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Capitals vs Flyers Game 3: What Worked and What Didn't

Heading into Game 4, we take a look at what worked and what didn't in Game 3.

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You know what they say — it's not a series until the home team loses. Well, what started off as a promising evening with a lovely tribute to the recently departed Ed Snider and a goal in the game's opening minute, resulted in an embarrassment for the home team, from the ice, to the nosebleeds, with the hometown Flyers suffering an ugly 6-1 loss. It's a series all right. A series that's one game away from being over.

Here's a look at our breakdown from Game 1 and Game 2.

Now, let's take a look at what worked and what didn't in Game 3.

What Worked

  • Braden Holtby
Braden Holtby will remain here in this top bullet under "what worked" until, well, until he's not. The guy has stopped 91 of 93 total shots fired his way, including 25 saves on 27 "high-danger shots". With Steve Mason struggling on the other end of the ice, a goaltender matchup that we admittedly thought could go either way, has in reality been a yawning chasm of performance disparity that favors the Caps.

And hey, by adding an assist on Monday night, Holtby has matched the total offensive output of Claude Giroux, Wayne Simmonds, and Jakub Voracek. So he's got that going for him too, which is nice.
  • Special Teams
Does the "what worked" section feel familiar so far? It should. Strong goaltending and superb special teams are all the Capitals have really needed to cruise through the first three games of the Eastern Conference Quarterfinals. But man, they really put a stamp on it in Game 3, notching a franchise-record five, count 'em, five powerplay goals from five different goal scorers. Heck, Barry Trotz even threw Jay Beagle out there, and he turned on the light (which he's now done as many times as the Philadelphia Flyers combined roster).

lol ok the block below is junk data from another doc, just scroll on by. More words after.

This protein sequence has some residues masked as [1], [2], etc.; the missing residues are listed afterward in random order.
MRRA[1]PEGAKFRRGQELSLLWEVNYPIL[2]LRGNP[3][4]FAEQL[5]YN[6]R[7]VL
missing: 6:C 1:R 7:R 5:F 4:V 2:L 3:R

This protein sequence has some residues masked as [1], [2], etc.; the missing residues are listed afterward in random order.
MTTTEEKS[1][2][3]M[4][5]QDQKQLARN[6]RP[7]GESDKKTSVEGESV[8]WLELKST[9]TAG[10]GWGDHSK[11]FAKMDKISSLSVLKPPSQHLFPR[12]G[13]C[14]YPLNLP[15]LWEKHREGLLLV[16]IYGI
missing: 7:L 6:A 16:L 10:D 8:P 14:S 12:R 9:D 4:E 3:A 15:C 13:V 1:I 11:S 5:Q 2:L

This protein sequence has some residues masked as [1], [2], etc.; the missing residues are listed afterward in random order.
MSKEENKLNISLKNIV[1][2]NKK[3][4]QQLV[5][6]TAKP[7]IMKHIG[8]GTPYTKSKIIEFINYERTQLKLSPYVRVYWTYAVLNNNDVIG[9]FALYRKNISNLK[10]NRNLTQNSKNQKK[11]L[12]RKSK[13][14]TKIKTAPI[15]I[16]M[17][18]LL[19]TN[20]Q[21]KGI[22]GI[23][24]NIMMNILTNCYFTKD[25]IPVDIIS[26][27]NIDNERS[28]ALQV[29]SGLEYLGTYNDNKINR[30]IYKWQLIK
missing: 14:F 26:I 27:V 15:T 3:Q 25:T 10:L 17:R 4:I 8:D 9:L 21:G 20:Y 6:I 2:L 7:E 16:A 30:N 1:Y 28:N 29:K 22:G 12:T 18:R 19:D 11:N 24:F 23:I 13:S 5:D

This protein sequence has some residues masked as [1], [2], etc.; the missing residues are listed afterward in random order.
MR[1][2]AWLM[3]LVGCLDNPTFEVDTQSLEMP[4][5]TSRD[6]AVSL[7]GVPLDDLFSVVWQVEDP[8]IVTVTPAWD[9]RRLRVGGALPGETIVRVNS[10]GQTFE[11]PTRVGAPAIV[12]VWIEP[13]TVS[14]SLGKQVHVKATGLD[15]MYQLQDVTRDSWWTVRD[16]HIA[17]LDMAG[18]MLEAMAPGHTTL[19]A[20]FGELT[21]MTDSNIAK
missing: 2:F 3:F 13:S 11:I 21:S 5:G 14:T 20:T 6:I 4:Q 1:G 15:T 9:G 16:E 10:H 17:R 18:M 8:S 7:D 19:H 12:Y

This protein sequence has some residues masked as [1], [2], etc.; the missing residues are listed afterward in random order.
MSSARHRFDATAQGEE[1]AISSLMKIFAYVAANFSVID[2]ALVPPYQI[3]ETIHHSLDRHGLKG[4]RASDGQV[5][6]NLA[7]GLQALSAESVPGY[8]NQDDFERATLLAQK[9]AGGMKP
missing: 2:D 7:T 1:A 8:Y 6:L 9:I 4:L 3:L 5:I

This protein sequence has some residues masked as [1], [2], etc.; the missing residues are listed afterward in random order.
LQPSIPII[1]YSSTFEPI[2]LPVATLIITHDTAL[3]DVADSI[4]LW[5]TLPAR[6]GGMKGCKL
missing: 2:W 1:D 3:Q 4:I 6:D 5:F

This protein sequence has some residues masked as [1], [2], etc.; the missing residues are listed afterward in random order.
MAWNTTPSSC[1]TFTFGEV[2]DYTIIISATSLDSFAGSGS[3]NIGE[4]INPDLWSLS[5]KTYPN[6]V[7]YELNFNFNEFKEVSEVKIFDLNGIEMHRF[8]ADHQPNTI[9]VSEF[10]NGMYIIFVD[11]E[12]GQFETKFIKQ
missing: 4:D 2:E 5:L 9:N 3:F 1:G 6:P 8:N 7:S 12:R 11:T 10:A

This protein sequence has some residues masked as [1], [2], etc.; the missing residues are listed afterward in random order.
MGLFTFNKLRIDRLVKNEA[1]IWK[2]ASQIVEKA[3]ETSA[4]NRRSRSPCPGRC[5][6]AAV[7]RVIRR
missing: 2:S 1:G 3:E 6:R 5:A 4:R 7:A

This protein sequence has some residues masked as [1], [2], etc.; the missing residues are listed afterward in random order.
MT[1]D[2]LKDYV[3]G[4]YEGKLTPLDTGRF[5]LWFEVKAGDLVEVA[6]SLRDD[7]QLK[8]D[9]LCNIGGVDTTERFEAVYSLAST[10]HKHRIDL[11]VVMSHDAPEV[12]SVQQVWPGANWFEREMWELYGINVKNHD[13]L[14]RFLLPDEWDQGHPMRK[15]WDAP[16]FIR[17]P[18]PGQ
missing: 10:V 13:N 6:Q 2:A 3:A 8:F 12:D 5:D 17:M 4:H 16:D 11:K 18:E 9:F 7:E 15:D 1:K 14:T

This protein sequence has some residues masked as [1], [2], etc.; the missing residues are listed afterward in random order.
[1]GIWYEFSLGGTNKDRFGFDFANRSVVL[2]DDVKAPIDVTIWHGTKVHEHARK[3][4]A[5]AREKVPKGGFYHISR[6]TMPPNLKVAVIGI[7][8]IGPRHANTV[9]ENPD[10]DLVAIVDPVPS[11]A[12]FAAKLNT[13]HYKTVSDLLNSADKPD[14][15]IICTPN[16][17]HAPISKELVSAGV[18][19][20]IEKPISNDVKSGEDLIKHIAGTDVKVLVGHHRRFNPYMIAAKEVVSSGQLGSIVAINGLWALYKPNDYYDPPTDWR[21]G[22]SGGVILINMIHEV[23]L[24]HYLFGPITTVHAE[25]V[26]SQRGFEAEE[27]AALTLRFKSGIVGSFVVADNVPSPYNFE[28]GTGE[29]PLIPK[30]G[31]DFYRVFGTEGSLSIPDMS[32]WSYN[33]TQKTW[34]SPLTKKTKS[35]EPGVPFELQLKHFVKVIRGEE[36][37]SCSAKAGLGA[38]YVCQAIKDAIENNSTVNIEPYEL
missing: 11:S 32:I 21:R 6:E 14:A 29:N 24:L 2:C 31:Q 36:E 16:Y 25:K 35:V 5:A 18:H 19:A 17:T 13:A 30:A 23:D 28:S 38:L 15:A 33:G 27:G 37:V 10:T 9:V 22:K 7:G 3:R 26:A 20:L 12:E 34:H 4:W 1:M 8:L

As a note, the five powerplay goals scored last night was almost enough to double last season's total powerplay production, when the Caps man-advantage mustered only three PPGs over fourteen games. Their 8-for-19 marker on the series has the unit clicking at an asinine 47%. Enjoy it while it lasts.

Meanwhile, the penalty kill unit continued it's flawless march through the postseason, killing off all five Flyer man-advantages they were tasked with.
Sure, the boys in red gave the Flyguys five trips to the man-advantage, and tossed in a couple matching minors for good measure, but while the Flyers devolved into something more closely resembled a band of bloodthirsty Uruk Hai on campaign than a hockey team, the Capitals didn't get pulled down into the muck. Instead, they let the Flyers take troglodyte penalty after troglodyte penalty, and slowly dismantled them with a surgically precise powerplay. Ain't no justice like a goal-light.

What Didn't
  • Team Health
The Capitals were fortunate to dodge one bullet, with Dmity Orlov somehow walking away from a dangerous Pierre-Edouard Bellemare hit, for which Bellemare would later be suspended for one game. Their top-pair, Stanley Cup-winning, $27 million dollar man, was not so lucky. We know Brooks Orpik won't play tomorrow, after Ryan White introduced his head quite rudely to the dasher, and based on the optics of Orpik's wobbly departure, it'll likely be some time before BO44 is back in the lineup.

The implications of losing a top-pair defenseman are implicit in the fact that he's top-pair, and Barry Trotz and Todd Reirden are going to have to put their heads together for some decisions. Who enters the lineup? Taylor Chorney or Mike Weber? How do your pairings and deployments change? For a bit more on the Caps' performance with and without Brooks Orpik, head right this way.

Normally we call out three things that "didn't work" in a given game, but the reality is there's not a whole lot to nitpick about a blowout road victory to take a 3-0 series lead. Enjoy this one. The fourth win's always the hardest.